Toronto. In February and September of 2017 I wrote a number of posts about photographic meters. One of our long time members was rummaging through his collection when he came across his M-OS Rhamstine Electrophot. This meter led him to a site called a virtual Lightmeter museum. So far it only presents meters from 1931-1935.
Of all the meters shown, only the Weston 650 was the subject of one of my posts. I found it interesting that the 1931 meters needed batteries to function. A year later an improved selenium cell was light sensitive enough to be used without a battery. Selenium cells stayed in use into the 1960s when cadmium sulfide (CdS) cells became common – requiring a tiny battery once again. Far more sensitive, the cells for the first time allowed low light measurements, including enlarging meters used in the darkroom as well as cameras.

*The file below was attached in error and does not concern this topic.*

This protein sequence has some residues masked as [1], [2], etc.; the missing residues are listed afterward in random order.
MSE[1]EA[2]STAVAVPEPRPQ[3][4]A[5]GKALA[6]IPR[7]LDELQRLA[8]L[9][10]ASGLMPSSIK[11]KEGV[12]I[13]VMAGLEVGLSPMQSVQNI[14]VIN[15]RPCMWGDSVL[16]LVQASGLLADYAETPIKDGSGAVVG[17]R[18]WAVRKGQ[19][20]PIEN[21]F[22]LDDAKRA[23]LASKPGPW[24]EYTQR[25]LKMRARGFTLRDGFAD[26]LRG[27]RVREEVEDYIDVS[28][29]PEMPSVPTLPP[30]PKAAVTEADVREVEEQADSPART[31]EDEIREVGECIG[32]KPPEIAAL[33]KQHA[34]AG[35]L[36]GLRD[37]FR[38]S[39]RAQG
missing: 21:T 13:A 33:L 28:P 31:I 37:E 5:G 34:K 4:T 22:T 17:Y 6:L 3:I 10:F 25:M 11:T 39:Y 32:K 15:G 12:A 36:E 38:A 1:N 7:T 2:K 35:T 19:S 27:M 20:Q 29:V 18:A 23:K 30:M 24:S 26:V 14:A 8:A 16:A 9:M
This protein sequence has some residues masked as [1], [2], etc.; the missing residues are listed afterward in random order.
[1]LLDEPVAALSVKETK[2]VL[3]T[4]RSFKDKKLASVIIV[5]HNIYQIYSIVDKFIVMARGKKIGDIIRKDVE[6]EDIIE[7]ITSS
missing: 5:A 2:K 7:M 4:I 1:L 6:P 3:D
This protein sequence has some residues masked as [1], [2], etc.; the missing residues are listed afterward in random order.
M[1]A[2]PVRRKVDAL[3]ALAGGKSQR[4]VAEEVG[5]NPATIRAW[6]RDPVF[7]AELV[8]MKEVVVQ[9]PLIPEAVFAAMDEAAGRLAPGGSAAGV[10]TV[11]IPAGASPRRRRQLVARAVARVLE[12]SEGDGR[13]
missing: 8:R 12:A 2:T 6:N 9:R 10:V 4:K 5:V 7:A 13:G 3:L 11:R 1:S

Another great site for meters is James Ollinger’s site. Have a look at the two sites and take a walk back in history.